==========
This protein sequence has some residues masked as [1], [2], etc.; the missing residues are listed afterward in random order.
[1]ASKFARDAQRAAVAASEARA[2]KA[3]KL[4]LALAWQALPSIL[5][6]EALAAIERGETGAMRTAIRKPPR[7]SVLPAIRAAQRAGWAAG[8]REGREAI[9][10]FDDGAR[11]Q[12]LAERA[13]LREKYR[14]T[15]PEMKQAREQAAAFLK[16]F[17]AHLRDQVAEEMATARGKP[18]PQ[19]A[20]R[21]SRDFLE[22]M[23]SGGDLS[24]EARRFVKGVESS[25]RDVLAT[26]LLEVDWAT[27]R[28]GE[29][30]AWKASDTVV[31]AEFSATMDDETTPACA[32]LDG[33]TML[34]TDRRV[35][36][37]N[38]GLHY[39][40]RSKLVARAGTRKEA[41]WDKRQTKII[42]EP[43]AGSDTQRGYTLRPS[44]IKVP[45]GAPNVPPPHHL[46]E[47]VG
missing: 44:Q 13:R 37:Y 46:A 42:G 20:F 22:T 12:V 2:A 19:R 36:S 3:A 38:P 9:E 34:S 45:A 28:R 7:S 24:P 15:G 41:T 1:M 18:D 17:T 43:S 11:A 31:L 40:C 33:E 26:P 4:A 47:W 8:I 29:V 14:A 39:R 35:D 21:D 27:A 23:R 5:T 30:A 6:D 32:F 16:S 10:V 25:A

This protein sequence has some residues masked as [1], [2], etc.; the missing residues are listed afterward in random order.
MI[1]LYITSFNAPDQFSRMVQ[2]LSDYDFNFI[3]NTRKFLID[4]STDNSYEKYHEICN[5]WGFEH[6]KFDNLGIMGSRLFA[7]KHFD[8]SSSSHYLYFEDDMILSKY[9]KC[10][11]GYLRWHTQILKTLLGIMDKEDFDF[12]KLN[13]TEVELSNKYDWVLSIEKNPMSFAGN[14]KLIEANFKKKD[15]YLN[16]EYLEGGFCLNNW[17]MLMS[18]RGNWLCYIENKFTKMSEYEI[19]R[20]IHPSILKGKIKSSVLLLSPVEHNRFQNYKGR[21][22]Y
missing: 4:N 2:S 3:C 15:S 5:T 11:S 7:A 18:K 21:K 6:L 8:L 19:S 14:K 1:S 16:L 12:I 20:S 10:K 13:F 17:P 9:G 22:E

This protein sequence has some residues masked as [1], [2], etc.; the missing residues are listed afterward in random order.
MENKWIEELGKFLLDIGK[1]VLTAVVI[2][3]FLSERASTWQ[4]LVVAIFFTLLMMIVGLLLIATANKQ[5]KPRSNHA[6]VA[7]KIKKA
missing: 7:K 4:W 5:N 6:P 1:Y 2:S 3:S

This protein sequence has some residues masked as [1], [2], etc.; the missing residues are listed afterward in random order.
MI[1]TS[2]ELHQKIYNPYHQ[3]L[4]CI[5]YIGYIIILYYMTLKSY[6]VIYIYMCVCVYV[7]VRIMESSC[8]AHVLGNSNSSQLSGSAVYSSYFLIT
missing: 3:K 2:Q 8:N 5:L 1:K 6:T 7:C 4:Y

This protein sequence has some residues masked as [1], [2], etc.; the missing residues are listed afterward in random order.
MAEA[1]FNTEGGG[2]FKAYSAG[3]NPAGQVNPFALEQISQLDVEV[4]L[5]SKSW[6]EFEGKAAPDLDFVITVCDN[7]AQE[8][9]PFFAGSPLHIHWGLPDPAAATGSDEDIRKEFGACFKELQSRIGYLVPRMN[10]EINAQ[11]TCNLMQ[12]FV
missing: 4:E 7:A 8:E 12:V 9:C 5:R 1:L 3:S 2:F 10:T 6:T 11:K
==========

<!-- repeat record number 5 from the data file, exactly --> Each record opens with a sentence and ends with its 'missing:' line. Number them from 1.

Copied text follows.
This protein sequence has some residues masked as [1], [2], etc.; the missing residues are listed afterward in random order.
MAEA[1]FNTEGGG[2]FKAYSAG[3]NPAGQVNPFALEQISQLDVEV[4]L[5]SKSW[6]EFEGKAAPDLDFVITVCDN[7]AQE[8][9]PFFAGSPLHIHWGLPDPAAATGSDEDIRKEFGACFKELQSRIGYLVPRMN[10]EINAQ[11]TCNLMQ[12]FV
missing: 4:E 7:A 8:E 12:V 9:C 5:R 1:L 3:S 2:F 10:T 6:T 11:K